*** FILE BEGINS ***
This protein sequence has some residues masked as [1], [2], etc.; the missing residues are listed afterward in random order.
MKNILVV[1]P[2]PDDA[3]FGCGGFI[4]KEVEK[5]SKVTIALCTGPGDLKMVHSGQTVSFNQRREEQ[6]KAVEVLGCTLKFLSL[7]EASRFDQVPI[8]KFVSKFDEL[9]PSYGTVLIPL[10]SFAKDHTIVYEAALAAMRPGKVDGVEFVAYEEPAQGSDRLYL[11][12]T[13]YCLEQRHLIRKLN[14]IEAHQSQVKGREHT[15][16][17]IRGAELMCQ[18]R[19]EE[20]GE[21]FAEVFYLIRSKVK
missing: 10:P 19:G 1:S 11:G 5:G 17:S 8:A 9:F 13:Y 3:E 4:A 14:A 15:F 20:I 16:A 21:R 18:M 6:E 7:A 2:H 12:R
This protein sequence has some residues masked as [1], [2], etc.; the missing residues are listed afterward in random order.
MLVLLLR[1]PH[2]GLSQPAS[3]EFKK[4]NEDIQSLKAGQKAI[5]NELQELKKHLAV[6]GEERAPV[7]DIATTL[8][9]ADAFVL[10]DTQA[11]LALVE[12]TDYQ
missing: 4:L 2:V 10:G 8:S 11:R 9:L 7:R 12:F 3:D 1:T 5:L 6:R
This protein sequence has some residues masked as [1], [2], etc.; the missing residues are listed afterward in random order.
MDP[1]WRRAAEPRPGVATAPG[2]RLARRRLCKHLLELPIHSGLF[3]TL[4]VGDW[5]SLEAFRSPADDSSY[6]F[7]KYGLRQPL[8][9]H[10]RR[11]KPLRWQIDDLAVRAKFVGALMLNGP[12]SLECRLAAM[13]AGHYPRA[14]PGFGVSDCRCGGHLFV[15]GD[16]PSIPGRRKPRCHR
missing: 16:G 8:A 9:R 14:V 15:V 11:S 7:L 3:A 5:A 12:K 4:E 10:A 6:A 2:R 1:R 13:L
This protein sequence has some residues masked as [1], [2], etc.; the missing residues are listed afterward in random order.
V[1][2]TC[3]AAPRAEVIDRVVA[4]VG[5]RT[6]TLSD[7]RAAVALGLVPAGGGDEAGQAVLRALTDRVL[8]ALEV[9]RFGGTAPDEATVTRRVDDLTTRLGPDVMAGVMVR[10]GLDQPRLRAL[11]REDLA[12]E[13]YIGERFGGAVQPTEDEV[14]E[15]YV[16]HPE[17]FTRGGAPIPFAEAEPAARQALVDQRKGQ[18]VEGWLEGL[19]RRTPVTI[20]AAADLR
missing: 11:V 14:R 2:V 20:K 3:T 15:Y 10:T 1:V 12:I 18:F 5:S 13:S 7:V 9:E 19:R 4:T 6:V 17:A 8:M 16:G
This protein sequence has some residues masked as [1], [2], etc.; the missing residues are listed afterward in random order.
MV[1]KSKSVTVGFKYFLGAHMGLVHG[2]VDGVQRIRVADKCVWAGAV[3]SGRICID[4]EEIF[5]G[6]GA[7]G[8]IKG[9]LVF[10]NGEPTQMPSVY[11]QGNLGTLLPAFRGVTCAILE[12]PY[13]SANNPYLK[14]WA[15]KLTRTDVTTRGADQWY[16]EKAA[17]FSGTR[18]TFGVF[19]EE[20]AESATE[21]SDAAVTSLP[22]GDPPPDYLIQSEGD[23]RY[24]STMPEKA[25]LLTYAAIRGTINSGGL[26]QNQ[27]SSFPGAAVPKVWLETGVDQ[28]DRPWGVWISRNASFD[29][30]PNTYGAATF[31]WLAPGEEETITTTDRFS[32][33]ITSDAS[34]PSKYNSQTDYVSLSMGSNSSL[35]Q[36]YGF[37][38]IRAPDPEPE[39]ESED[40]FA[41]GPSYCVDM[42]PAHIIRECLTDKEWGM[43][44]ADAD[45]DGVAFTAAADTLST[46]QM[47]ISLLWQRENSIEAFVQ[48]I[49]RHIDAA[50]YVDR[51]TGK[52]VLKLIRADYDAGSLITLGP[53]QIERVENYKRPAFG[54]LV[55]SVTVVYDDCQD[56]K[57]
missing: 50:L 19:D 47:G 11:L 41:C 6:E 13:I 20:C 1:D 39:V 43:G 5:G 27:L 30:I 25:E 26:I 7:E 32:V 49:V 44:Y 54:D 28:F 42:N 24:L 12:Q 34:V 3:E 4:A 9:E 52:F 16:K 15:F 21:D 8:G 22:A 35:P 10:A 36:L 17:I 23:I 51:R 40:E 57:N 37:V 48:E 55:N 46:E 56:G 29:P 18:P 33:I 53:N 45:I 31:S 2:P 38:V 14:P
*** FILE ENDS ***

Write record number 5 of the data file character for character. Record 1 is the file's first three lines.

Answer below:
This protein sequence has some residues masked as [1], [2], etc.; the missing residues are listed afterward in random order.
MV[1]KSKSVTVGFKYFLGAHMGLVHG[2]VDGVQRIRVADKCVWAGAV[3]SGRICID[4]EEIF[5]G[6]GA[7]G[8]IKG[9]LVF[10]NGEPTQMPSVY[11]QGNLGTLLPAFRGVTCAILE[12]PY[13]SANNPYLK[14]WA[15]KLTRTDVTTRGADQWY[16]EKAA[17]FSGTR[18]TFGVF[19]EE[20]AESATE[21]SDAAVTSLP[22]GDPPPDYLIQSEGD[23]RY[24]STMPEKA[25]LLTYAAIRGTINSGGL[26]QNQ[27]SSFPGAAVPKVWLETGVDQ[28]DRPWGVWISRNASFD[29][30]PNTYGAATF[31]WLAPGEEETITTTDRFS[32][33]ITSDAS[34]PSKYNSQTDYVSLSMGSNSSL[35]Q[36]YGF[37][38]IRAPDPEPE[39]ESED[40]FA[41]GPSYCVDM[42]PAHIIRECLTDKEWGM[43][44]ADAD[45]DGVAFTAAADTLST[46]QM[47]ISLLWQRENSIEAFVQ[48]I[49]RHIDAA[50]YVDR[51]TGK[52]VLKLIRADYDAGSLITLGP[53]QIERVENYKRPAFG[54]LV[55]SVTVVYDDCQD[56]K[57]
missing: 50:L 19:D 47:G 11:L 41:C 6:E 13:I 20:C 1:D 39:V 43:G 5:G 27:L 30:I 25:E 26:I 7:E 32:V 49:V 44:Y 54:D 28:F 42:N 24:L 12:Q 34:V 3:E 4:A 9:E 52:F 16:K 15:F 21:D 8:G 22:A 35:P 10:A 36:L 17:I 23:I 51:R 40:E 57:N 37:V 48:E 55:N 46:E 56:G 29:P 18:P 33:I 53:N 45:I 31:S 2:P 38:V 14:P